I’ve been re-reading Neuromancer whilst putting my daughter to bed. Fear not, she gets stuff like The Tales of Beedle the Bard instead. Of the two, N is far and away the better book (wiki tells me that the novel appeared on Time magazine’s list of 100 best English-language novels written since 1923; the authors utter ignorance of computing technology doesn’t detract from it as a novel, though oddly wiki doesn’t find room to mention how inaccurate his vision of cyberspace has proved). It’s the ultimate look-n-feel book; you just let yourself get carried away with the flow, and ignore the general nonsense. I loved reading it again; the vision of the AI’s aching for completion is an enduring image. An afterword mentions that one of the three inspirations for the book was Alfred Bester’s Tiger, Tiger which is certainly superior to N in terms of literary quality, wit, verve and invention. Read that first.

Beedle demonstrates that JKR can’t write fairy stories; every one of them jars. The Uses of Enchantment helps explain why (apart from the fact that JKR just isn’t a good writer, even if she did have the great luck to stumble upon a good story and tell it mostly well). TUOE is a great book, though there seems to be some doubt about who wrote it, even if you don’t buy all the Freudian analysis. Is especially good for leftie middle-class parents worried about burning the witch. It turns out to be correct; she had to die.


  1. #1 Alexander Ač

    Hi William,

    this is off-topic, but might be of interest:

    report on study about european brightening? ;-)

    [I guess this fits within the general less-particulate-pollution idea -W]

  2. #2 Jeb, FCD

    the authors utter ignorance of computing technology doesn’t detract from it as a novel

    Grammar issues aside, WTF?!?

    The concept of cyberspace is still evolving, as well as neural links to a computer. It’s not as if he explicitly set the story in 2009.

  3. #3 fergus

    What about trying Olaf Stapledon’s ‘Sirius’ for your daughter? It’s not great science, but it is a fantastic, and rather sad, story.
    On animals, I gave a copy of Garry Kilworth’s ‘Midnight’s Run’ to an eleven year-old who pronounced it the best story he’d ever read (even four years later); it’s about wolves. One of my faves.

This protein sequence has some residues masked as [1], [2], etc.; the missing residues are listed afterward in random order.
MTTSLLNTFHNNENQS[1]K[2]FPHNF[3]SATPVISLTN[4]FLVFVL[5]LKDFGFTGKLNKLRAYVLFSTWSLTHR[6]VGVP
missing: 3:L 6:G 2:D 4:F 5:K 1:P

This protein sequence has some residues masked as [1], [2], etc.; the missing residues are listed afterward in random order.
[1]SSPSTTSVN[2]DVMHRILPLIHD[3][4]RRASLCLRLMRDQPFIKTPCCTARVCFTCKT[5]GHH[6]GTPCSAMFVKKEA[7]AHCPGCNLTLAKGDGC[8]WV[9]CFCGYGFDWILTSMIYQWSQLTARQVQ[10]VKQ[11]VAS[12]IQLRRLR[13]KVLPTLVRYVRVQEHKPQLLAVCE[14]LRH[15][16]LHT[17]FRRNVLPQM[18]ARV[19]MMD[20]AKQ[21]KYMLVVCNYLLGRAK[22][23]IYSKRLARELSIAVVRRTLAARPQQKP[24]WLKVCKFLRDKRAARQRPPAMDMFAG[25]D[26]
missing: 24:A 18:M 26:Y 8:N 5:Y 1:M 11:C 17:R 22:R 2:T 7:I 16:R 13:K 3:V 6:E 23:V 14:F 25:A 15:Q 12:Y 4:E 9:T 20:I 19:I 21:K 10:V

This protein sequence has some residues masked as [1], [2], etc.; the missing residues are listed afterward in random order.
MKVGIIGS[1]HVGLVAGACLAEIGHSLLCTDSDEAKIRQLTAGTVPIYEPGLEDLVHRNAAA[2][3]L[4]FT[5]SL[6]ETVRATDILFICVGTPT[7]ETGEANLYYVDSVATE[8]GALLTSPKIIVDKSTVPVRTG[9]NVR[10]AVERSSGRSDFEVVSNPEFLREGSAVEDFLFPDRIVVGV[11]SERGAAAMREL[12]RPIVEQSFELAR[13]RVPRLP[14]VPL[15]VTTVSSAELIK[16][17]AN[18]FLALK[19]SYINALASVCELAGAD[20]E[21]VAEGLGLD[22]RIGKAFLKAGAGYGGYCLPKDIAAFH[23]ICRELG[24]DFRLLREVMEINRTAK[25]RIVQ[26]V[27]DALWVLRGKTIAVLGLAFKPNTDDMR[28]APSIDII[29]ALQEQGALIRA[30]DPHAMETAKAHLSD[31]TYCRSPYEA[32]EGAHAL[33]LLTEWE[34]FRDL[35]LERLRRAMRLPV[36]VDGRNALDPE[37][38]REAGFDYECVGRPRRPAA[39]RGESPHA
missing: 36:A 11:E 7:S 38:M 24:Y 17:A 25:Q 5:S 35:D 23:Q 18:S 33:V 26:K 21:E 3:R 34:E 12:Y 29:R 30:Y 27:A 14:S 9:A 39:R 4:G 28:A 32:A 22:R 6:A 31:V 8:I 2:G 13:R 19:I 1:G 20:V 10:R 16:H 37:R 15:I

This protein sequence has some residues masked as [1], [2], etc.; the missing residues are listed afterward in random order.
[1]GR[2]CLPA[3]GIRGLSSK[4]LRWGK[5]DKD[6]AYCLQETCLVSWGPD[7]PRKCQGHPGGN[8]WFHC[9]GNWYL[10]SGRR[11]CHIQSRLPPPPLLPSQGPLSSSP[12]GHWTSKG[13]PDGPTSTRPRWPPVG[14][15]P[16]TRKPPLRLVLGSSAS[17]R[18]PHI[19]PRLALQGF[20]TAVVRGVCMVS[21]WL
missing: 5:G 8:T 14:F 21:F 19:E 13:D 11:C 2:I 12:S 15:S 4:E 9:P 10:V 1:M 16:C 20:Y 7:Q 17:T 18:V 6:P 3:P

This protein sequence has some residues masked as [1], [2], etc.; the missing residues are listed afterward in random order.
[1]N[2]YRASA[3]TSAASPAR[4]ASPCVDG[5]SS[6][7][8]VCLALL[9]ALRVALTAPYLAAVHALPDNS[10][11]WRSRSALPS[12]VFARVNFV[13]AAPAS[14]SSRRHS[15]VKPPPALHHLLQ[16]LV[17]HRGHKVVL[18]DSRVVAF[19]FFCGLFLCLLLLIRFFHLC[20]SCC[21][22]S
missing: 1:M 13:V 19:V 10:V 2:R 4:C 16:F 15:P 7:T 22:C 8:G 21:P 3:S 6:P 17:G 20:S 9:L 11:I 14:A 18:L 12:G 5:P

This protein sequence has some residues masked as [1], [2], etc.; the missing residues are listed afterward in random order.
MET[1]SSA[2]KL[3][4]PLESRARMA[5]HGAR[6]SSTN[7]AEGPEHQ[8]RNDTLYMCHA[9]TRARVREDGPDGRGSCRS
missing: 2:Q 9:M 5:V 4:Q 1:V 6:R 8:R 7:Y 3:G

Of course, there’s always ‘The Sheep Look Up’ (!)

  4. #4 P. Lewis

    Of course, there’s always ‘The Sheep Look Up’ (!)

    Not in Wales they don’t. They look behind, nervously.

    (I can say that as I’m from the correct side of the border.)

  5. #5 netlog

    thanks you .1″111

  6. #6 Robert Grumbine

    I always liked John Brunner’s _Shockwave Rider_ better than Neuromancer, in terms of the computer future. Written another decade farther from what it was discussing, it holds up better both for tech and for writing. But I think Brunner’s best is _Stand on Zanzibar_. Not bedtime reading for your daughter, unless she’s the age and temperment my stepdaughter was when we first met.

    Bester, I like a lot better in any mode than Gibson.

  7. #7 jules

    What do you mean “great luck to stumble on a good story”? Where do you suppose she found it? I’d of thought a scientist would have more respec’ for imagination. Last week I stumbled upon a climate science paper that I thought was really well written. That certainly doesn’t happen very often.


    [I thought she found it when she merged a traditional public-school story with some wizarding -W]

  8. #8 trrll

    JKR is one of those frustratingly unbalanced writers, with great talent in some areas, and almost none in others. Overall, the strengths outweigh the weaknesses–I believe that the Harry Potter books are on their way to being an enduring classic of children’s literature. I enjoyed them thoroughly, but it was constantly frustrating to think how much better the series might have been if she had actually had some facility with language. But her plotting and character are topnotch, and I think her decision to choose a whimsical (and whimsy is another thing she does quite well) fantasy world as background for a rather frightening coming-of-age story is quite brilliant. To have carried this through and developed it so well as to hold readers’ interest over 7 books has to have been more than luck.

    The question now is whether she will ever be able to come up with another story so well suited to her odd mix of talents.

  9. #9 P. Lewis

    Harriet Potter: The Half-Blood Sister

    … the new term begins.

    Another heptamerous series from the pen of…

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